The primary design goal here is to provide basic functionality that should cover most
use cases and offer a easy way to override and extend it for special cases.
In general it is easy to write your own dispatcher that work for your limited use
case - and here you just need to do that, you can override the dispatching only for a
particular controller and you don't need to warry about the general cases.
=head2 Controller object live in the request scope (new controller per request)
If you need to build a heavy
structure used in the controller you can always build it as an
application attribute and use it in the controller as it has access to
the application object. However, since all the controller's work is done
in the request scope (i.e. creating the request) - then it makes sense
that the whole object should live in that scope. This is the same as
Tatsumaki handlers (and probably many non-Perl
frameworks), but different from Catalyst.
=head2 Things that you can do with WebNano even though it does not actively support them
There is a tendency in other frameworks to add interfaces to any other CPAN
library. With WebNano the goal is to keep it small, both in code and in its
interface. Instead of adding new interfaces for things that can be used
directly, but WebNano tries to make direct usage as simple as possible.
A WebNano script is a PSGI application so you can immediately use all the Plack
For example to use sessions you can add following line to your app.psgi file:
enable 'session'
about the additional options that you can enable here. See also
to read about the sweetened syntax you can use in your app.psgi file
and L<>
to find out what other Plack::Middleware packages are available.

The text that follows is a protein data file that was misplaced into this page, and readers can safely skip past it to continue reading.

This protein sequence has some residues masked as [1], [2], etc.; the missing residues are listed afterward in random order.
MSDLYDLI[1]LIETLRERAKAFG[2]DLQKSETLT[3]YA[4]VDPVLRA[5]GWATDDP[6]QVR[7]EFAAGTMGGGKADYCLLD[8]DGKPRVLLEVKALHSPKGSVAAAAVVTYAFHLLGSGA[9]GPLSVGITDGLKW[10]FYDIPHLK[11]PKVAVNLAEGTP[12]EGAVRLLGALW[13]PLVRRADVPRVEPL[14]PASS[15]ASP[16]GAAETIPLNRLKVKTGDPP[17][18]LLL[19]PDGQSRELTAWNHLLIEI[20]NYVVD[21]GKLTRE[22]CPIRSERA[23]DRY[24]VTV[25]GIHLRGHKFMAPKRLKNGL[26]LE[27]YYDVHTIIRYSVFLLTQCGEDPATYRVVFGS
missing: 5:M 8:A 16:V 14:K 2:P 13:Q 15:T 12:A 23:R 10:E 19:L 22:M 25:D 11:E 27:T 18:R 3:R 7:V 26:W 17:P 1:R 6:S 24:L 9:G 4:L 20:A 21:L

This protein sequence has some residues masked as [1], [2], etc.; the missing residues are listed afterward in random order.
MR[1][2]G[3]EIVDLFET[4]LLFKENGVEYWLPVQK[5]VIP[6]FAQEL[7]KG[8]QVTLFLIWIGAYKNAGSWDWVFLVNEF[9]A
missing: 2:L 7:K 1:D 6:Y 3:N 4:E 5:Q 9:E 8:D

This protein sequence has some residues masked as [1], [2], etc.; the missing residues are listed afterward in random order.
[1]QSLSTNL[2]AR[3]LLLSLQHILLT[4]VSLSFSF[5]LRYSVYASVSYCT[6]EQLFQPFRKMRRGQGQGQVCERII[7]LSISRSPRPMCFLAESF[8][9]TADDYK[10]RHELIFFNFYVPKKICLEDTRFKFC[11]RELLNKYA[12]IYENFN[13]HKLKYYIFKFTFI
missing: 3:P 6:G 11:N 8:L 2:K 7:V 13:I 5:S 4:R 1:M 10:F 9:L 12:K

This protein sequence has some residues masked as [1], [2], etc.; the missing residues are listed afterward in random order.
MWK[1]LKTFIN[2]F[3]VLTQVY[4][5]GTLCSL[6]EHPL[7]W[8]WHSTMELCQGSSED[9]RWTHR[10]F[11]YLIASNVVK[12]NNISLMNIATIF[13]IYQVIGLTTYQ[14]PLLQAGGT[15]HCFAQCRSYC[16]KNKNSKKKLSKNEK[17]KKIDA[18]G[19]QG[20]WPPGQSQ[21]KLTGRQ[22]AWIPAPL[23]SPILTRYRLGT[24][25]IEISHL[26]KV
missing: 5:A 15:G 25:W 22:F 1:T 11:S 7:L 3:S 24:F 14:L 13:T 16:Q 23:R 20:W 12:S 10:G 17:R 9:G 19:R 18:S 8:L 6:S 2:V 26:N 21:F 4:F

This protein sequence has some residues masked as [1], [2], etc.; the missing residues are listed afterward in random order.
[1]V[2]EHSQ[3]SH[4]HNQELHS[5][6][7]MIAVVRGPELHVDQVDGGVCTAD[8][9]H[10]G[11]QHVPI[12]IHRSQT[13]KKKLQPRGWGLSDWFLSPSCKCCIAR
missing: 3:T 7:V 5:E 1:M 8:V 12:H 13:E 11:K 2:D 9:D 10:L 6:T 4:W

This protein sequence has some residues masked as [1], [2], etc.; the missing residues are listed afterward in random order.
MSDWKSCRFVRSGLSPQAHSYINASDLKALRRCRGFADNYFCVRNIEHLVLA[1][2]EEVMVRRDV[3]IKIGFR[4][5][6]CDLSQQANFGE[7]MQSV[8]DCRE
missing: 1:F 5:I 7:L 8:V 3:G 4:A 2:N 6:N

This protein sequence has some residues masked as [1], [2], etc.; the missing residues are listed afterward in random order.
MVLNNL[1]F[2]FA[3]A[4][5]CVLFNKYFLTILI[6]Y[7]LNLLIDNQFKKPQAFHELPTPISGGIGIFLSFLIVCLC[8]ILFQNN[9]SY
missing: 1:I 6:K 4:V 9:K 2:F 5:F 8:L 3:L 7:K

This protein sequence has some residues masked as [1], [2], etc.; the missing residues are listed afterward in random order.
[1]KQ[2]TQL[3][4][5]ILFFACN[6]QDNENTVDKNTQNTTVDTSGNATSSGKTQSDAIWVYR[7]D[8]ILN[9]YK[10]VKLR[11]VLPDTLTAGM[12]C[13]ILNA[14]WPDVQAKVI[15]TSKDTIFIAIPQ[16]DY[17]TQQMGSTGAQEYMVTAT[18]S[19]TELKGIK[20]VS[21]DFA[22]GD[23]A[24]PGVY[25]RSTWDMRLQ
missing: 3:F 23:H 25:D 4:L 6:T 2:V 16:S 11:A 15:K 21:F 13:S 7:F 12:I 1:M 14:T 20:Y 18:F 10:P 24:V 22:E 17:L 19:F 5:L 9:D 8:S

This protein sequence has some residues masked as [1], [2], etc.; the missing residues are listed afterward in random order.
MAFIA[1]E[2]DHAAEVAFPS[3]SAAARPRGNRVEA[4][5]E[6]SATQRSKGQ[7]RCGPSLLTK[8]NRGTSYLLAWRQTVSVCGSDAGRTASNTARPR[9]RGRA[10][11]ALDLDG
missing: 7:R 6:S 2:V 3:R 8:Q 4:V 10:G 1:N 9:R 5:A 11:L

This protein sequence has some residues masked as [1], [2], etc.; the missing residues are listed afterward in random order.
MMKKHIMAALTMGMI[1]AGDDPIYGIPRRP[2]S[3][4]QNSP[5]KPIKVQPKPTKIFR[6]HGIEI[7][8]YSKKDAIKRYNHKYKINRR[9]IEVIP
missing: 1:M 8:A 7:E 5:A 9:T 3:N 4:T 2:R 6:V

The same goes for MVC. WebNano does not have any methods or attributes for
models, not because I don't structure my web application using the 'web MVC'
pattern - but rather because I don't see any universal attribute or method of
the possible models. Users are free to add their own methods. For example most
of my code uses L<DBIx::Class>
- and I add these lines to my application:
has schema => ( is => 'ro', isa => 'DBIx::Class::Schema', lazy_build => 1 );
sub _build_schema {
my $self = shift;
my $config = $self->config->{schema};
return DvdDatabase::DBSchema->connect( $config->{dbi_dsn},
$config->{user}, $config->{pass}, $config->{dbi_params} );
then I use it with C<$self-E<gt>app-E<gt>schema> in the controller objects.
As to Views - I've added some support for two templating engines for WebNano,
but this is only because I wanted to experiment with 'template inheritance'. If
you don't want to use 'template inheritance' you can use Template::Tookit
directly in your controller actions or you can use directly any templating
engine in your controller actions - like
C<$self-E<gt>app-E<gt>my_templating-E<gt>process('template_name' )>
or even C<$self-E<gt>my_templating-E<gt>process( ... )> as long as it
returns a string.
=head3 Streaming
You can use the original L<PSGI/Delayed_Reponse_and_Streaming_Body>
The streaming_action method in F<t/lib/MyApp/> can be used as an example.
=head3 Authentication soon on CPAN.
=head3 Authorization
around 'local_dispatch' => sub {
my $orig = shift;
my $self = shift;
if( !$self->env->{user} ){
return $self->render( template => '' );
$self->$orig( @_ );
C<local_dispatch> is called before the controll is passed to child controllers,
so if you put that into the C<MyApp::Controller::Admin> controller - then both
all local actions and actions in child controllers (for example
C<MyApp::Controller::Admin::User>) would be guarded agains unauthorized usage.
=head2 psgi_app
This is a method which returns a subroutine reference suitable for PSGI.
The returned subrourine ref is a closure over the application object.
=head2 psgi_callback
This method is deprecated - use psgi_app instead.
=head2 controller_search_path
=head2 handle
Application method that acts as the PSGI callback - takes environment
as input and returns the response.
=head2 renderer
Nearly every web application uses some templating engine - this is the
attribute to keep the templating engine object. It is not mandatory that you
follow this rule.
=head2 DEBUG
If set prints out some debugging information to stdout. By default checks if
C<$ENV{PLACK_ENV} eq 'development'>.
=for author to fill in:
=head1 SEE ALSO
L<WebNano::Renderer::TT> - Template Toolkit renderer with template inheritance
L<WebNano::Controller::CRUD> (experimental),
L<> - example blog engine using WebNano
See Makefile.PL
None reported.
No bugs have been reported.
Please report any bugs or feature requests to
C<>, or through the web interface at
Jeff Doozan
Jump to Line
Something went wrong with that request. Please try again.